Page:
Last Monday, well-dressed theater patrons entered the Tiffany-domed Chicago Cultural Center to find the annual fundraising event for Lifeline Theatre overrun with strange people, weird music, and an atmosphere of transient phantasmagoria. Which was all well and good, as they’d arrived in time for the company’s Floating Market Benefit, tied in with their upcoming adaptation of Neil Gaiman’s Neverwhere, opening April 30th.
Around the parameter of the Preston Bradley Hall, three different bands of musicians created a sensorial cacophony throughout the event space. Steampunk samurai mixed and mingled alongside rag-tattered underfolk and rainbow-haired eccentrics. Fortunetellers lurked in various corners, among the lavish decorations. As the guests dined on beastwiches and earl cakes, storytellers, belly dancers, and mock swordfights kept them entertained throughout the night. Managing director Allison Cain says that the venue was chosen because “it felt like it shouldn’t be here, and so of course it should be here.”
“This is by far the most interactive benefit they’ve ever done,” commented one of the many patrons who were fans of both Gaiman’s popular novel and of the Chicago theater company. Many Gaiman fans were in attendance at the event, both watching and performing, though possibly none more impassioned than two men in contrasting black and white suits.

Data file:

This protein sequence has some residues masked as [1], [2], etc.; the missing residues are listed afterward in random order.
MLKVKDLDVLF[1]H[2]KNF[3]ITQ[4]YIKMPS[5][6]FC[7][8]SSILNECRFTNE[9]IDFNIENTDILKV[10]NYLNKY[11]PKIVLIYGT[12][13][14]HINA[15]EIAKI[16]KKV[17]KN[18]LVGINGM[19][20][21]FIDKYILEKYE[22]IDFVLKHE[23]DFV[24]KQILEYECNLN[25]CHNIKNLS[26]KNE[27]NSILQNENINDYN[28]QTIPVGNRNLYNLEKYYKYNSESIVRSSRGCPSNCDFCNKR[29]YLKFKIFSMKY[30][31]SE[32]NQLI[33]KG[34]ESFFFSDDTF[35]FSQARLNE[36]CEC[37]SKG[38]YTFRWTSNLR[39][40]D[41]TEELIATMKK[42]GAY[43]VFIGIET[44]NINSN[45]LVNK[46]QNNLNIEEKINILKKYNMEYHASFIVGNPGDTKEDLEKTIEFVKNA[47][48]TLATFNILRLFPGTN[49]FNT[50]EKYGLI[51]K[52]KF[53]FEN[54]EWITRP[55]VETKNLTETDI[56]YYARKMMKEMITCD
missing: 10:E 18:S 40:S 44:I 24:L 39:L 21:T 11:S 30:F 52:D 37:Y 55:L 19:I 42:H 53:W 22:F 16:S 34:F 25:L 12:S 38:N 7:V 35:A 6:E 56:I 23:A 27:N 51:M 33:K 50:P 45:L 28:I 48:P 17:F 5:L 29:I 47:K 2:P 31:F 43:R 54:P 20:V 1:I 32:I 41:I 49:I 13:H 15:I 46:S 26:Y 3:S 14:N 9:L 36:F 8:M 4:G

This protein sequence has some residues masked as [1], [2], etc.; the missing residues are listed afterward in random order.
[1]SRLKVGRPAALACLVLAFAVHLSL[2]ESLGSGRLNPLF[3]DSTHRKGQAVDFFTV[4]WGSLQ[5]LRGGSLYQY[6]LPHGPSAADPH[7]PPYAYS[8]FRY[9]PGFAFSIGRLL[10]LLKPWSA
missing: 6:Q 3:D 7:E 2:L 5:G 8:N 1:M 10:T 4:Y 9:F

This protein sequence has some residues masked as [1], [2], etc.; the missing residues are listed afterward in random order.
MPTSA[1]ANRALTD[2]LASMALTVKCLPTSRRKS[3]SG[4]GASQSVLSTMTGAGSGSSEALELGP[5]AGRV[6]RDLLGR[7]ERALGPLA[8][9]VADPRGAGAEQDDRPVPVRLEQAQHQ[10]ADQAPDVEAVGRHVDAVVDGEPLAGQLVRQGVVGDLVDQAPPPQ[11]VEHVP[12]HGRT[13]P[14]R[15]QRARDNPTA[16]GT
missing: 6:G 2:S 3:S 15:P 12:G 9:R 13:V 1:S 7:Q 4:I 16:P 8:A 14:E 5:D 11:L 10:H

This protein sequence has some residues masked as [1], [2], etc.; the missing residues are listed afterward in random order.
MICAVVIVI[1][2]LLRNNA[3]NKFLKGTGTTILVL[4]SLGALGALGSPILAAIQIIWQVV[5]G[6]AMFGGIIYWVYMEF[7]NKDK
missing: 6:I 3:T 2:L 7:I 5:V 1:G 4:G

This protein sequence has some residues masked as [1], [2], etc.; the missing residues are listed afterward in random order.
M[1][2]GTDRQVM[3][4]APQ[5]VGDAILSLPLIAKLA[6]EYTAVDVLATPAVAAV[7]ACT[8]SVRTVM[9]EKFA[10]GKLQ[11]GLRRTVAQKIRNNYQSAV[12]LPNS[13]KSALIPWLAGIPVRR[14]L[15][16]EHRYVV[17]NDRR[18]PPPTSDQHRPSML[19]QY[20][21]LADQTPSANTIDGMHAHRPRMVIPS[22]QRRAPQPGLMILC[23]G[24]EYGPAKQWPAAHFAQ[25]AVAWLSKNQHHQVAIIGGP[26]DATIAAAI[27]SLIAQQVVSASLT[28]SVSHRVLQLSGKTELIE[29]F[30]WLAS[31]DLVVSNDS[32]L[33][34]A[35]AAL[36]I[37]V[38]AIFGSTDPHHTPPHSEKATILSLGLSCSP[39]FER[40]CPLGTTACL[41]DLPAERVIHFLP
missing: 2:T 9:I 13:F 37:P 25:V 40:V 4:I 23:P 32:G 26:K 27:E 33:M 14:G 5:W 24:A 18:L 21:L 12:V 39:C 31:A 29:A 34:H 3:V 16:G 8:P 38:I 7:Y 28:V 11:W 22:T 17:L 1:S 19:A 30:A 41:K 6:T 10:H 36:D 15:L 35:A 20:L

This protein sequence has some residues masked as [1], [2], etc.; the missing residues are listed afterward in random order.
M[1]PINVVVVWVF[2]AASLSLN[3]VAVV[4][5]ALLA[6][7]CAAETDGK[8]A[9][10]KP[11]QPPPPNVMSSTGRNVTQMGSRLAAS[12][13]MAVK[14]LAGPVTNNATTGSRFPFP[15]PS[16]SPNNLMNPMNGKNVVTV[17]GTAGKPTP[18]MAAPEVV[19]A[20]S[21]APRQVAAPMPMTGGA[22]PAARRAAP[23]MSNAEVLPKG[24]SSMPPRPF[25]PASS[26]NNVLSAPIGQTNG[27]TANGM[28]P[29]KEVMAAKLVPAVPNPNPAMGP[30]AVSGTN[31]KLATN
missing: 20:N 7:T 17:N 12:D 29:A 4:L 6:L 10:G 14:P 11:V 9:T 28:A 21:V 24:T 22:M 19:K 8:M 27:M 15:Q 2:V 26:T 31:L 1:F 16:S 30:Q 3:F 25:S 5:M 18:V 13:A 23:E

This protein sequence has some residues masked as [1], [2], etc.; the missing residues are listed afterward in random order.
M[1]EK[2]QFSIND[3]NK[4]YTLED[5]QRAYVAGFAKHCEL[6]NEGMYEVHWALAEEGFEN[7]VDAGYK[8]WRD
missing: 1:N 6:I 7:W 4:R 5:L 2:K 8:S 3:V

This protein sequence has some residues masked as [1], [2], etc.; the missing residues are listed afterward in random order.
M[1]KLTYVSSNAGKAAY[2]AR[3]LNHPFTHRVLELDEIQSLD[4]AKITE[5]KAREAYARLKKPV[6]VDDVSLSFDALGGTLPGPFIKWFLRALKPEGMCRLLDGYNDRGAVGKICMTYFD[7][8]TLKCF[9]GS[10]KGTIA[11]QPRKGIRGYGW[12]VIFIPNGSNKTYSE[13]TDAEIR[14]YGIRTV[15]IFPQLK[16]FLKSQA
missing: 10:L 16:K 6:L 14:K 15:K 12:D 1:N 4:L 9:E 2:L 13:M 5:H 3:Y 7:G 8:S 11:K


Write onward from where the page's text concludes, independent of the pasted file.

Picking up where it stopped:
“There’s so little time in the stage version of the market,” said playwright and lead actor Rob Kauzlaric, “we saw this as a way to flesh out the market.”
The event contained a small spin-off story to the main play as well; the stage combat scenes were fleshed out with a story and dialogue by Chris Hainsworth, who plays the Marquis de Carabas.
The event is more than just fun and games, though. Money raised by ticket sales, the silent auctions and the “Wheel of Destiny” treasure hunt go toward helping support Lifeline Theatre’s projects, including scholarships and a summer drama camp for kids, among others.
The play opens on April 30th in Chicago. When asked what epic story they’d like to adapt next, Kauzlaric suggested Alan Moore and Eddie Campbell’s From Hell. Holmquist suggested China Mieville’s Perdido Street Station. “How could you do Perdido on stage though?” asked Kauzlaric.
“I don’t know,” replied Holmquist, ”how could you do Neverwhere?”
Greg Baldino lives and writes in Chicago, where he watches over the local comics scene like a posthuman autocrat. His fiction and journalism has appeared in many publications internationally. He can be contacted at firstname.lastname@example.org.
Photographs copyright Lisa Marie Ogle.
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